Gas Prices in 1939

Those were simpler (and cheaper) times!

 

10 Comments

16¢ in 1939 dollars equals a little less that $3.00 in 2019 dollars. Not actually cheaper.

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According to the Bureau of Labor Statistics consumer price index, today’s prices in 2019 are 1,751.41% higher than average prices throughout 1939. Correspondingly, 16 cents in 1939 equates to almost $3.00 in 2019.

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I paid $0.19/gal in 1960s!

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Just look at the freeways. The cost of gasoline doesn’t appear to have reduced traffic volumes much if any.

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The gasoline also wasn’t as well refined as today’s; and they were adding tetraethyl lead to reduce engine knock and improve longevity of engine parts. The lead additive is still a worldwide environmental contaminant.

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I paid 15.9 cents per gallon at Chief Timp Conoco in Orem, UT in 1969. Plus I got my windows washed, oil checked, and tire pressure checked (on request).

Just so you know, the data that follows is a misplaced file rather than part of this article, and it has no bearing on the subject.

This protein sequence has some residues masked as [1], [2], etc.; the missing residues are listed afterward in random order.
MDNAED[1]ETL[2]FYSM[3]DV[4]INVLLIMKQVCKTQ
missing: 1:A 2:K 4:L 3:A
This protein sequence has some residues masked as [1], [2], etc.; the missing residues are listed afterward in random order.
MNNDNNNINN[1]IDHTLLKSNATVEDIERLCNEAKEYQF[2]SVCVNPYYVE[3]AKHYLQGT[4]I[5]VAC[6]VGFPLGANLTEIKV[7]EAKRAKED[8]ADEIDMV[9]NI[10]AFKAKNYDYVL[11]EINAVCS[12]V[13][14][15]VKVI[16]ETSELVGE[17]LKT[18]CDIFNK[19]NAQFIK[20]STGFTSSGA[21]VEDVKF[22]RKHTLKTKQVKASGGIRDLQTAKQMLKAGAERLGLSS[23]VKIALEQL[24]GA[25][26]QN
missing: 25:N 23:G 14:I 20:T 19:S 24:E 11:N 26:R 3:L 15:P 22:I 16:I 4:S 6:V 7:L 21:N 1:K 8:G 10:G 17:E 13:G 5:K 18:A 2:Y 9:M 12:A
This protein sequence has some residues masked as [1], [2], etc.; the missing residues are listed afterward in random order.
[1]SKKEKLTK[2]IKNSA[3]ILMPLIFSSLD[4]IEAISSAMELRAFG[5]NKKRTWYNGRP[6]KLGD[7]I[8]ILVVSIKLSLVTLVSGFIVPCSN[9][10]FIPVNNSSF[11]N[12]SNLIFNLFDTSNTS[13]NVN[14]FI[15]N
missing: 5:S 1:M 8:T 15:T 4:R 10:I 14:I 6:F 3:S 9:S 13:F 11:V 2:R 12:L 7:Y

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And also a complicated time. I lived in Los Angeles at the time of the first Oil Crisis. For the first time gasoline went above $1. Unfortunately the pump price went to only $0.999. Some stations solved this by selling by the liter (about one US quart). The prices became about $0.30.

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In the late ’60s or early ’70s, I remember seeing a gas pump with a price of $0.99 per gallon(!!) It turned out that they had a spare pump that they were allowing a local helicopter pilot to use for helicopter fuel. Every so often, he’d set down right at the station to refuel. $0.99 was thought to be so outrageously high that none of their regular customers would ever ask to use it.

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When I got my first car gas varied between $.33/35 cents per gallon (’60/’61 VW, bought used in ’67; no gas gauge, it had a 10-gallon tank and a one-gallon reserve tank). I calculated my miles per gallon and usually drove a whole month to/from work, grocery store, etc., without having to refill the tank. To travel across three and a half states on vacation to visit my family, I calculated mileage between towns, stopped in large towns where I figured gas stations would be open 24 hrs, and (luckily) never had any problems doing that 2400 mile round trip with the VW, or my next car, a ’72 Dodge Colt I drove off the lot brand new (best car I ever owned). Those were the days….

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